After nine-week trial, unanimous defense verdict in asbestos case where $40 million in damages had been sought.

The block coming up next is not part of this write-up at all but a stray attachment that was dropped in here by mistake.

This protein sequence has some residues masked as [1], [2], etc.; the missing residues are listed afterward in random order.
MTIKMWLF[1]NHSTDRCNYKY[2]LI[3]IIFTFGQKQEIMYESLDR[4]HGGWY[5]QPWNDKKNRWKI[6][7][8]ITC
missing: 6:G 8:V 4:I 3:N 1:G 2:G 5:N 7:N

We obtained a unanimous defense verdict after a nine-week trial in Suffolk County, New York, where the plaintiff’s counsel requested that the jury award $40 million in damages. The plaintiff was 51 years old when she was diagnosed with peritoneal mesothelioma, allegedly as a result of being exposed to asbestos-containing joint compound manufactured and sold by our client. The plaintiff, who was 56 at the time of trial, testified that she had little or no knowledge of ever being exposed to asbestos. However, her older sister, who served as the only product identification witness at trial, testified that she recalled that their father used asbestos-containing joint compound on two occasions, approximately 50 years ago, when he repaired their home after a fire in 1970 and when he built a home in Florida around 1975. The plaintiff was five years old during the alleged exposures, and her sister was seven years older. The plaintiff’s sister testified that she had a vivid memory of her father using six different joint compounds during the two projects, including our client’s product. She also testified that the plaintiff was present hundreds of times when their father mixed, applied and sanded the joint compound. At trial, we called an industrial hygienist, a toxicologist and an epidemiologist, who testified that the type of asbestos fiber used in our client’s joint compound did not cause or contribute to her mesothelioma because the fibers are too short and do not cause disease. Our epidemiologist testified that the plaintiff’s mesothelioma developed spontaneously and was not the result of asbestos exposure. We also called a construction expert, who testified that the sister’s testimony regarding the amount of joint compound used and the time the sister was exposed were excessive. The jury deliberated an hour before returning the verdict. Post-trial comments from jurors indicated they did not find the sister to be credible.